Keywords/Tags: Paul Celan, Holocaust poems, Holocaust poetry, Shoah, German, translation, black, milk, drink, vipers, serpents, hounds, grave, graves, golden, hair, Margarete, Shulamith, sing, dance, Death, master, Germany, Nazis, racism, antisemitism, injustice, brutality, genocide, ethnic cleansing, World War II, world conflicts
The Mask of Evil
by Bertolt Brecht
loose translation/interpretation by Michael R. Burch

A Japanese carving hangs on my wall –
the mask of an ancient demon, limned with golden lacquer.
Not altogether unsympathetically, I observe
its forehead’s bulging veins, noting
the tremendous effort such malevolence requires.

Keywords/Tags: Bertolt Brecht, German, translation, Holocaust poem, mask, evil, Japanese, carving, demon, totem, forehead, veins, bulging, effort, concentration, focus, malevolence, malice, hatred, enmity, spite, spitefulness, animosity, maliciousness, malignance, venom, spleen, viciousness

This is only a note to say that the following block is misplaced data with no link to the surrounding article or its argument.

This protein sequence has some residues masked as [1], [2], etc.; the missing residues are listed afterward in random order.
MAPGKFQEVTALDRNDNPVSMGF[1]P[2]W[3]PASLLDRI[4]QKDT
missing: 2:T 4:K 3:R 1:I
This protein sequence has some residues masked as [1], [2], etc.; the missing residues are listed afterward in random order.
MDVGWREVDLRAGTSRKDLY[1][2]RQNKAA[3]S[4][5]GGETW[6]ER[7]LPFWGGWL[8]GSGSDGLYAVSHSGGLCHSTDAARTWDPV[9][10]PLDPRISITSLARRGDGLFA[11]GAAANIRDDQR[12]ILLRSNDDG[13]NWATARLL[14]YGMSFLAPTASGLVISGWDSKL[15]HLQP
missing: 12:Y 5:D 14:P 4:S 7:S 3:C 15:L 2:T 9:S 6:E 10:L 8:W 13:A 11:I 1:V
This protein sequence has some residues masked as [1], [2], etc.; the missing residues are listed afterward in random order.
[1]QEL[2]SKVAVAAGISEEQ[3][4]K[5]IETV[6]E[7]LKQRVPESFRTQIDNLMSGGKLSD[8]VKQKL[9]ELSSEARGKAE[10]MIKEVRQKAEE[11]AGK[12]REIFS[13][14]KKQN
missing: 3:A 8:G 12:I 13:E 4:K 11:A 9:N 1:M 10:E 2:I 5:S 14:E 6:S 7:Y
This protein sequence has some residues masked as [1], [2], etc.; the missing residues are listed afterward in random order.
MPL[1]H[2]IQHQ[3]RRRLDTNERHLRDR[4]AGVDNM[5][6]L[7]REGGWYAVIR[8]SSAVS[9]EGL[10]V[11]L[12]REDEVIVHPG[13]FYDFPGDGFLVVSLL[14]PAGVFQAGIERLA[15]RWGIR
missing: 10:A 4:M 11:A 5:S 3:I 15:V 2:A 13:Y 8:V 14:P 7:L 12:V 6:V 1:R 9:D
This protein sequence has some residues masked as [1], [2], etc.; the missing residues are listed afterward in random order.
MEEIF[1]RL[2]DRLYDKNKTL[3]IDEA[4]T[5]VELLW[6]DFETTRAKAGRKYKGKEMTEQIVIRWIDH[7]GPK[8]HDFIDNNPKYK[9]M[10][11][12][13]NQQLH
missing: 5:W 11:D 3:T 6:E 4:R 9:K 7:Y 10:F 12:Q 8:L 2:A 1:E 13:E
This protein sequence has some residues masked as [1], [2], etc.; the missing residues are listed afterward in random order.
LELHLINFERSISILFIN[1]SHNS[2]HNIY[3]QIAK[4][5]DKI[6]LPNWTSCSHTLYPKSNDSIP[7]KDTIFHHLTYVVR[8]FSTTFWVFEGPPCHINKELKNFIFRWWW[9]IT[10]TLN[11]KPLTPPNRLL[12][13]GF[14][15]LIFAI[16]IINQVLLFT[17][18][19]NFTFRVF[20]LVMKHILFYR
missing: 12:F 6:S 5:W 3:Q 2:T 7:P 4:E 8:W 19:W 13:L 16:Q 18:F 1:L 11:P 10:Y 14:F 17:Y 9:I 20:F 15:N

Radio Poem
by Bertolt Brecht
loose translation/interpretation by Michael R. Burch

You, little box, held tightly
to me,
while escaping,
so that your delicate tubes do not break;
carried from house to house, from ship to train,
so that my enemies may continue communicating with me
on land and at sea
and even in my bed, to my pain;
the last thing I hear at night, the first thing when I awake,
recounting their many conquests and my cares,
promise me not to go silent all of a sudden,
unawares.

Keywords/Tags: Bertolt Brecht, German, translation, Holocaust, poem, radio, tubes, valves, transmission, communicate, communication, communicating, land, sea, bed, night, sleep, dawn, morning, awake, awakening, conquests, victories, triumphs, cares, losses, silence, silent
Der Abschied (“The Parting”)
by Bertolt Brecht
loose translation/interpretation by Michael R. Burch

We embrace;
my fingers trace
rich cloth
while yours encounter only moth-
eaten fabric.
A quick hug:
you were invited to the gay soiree
while the minions of the "law" relentlessly pursue me.
We talk about the weather
and our eternal friendship's magic.
Anything else would be too bitter,
too tragic.

German text:

Der Abschied

Wir umarmen uns.
Ich fasse reichen Stoff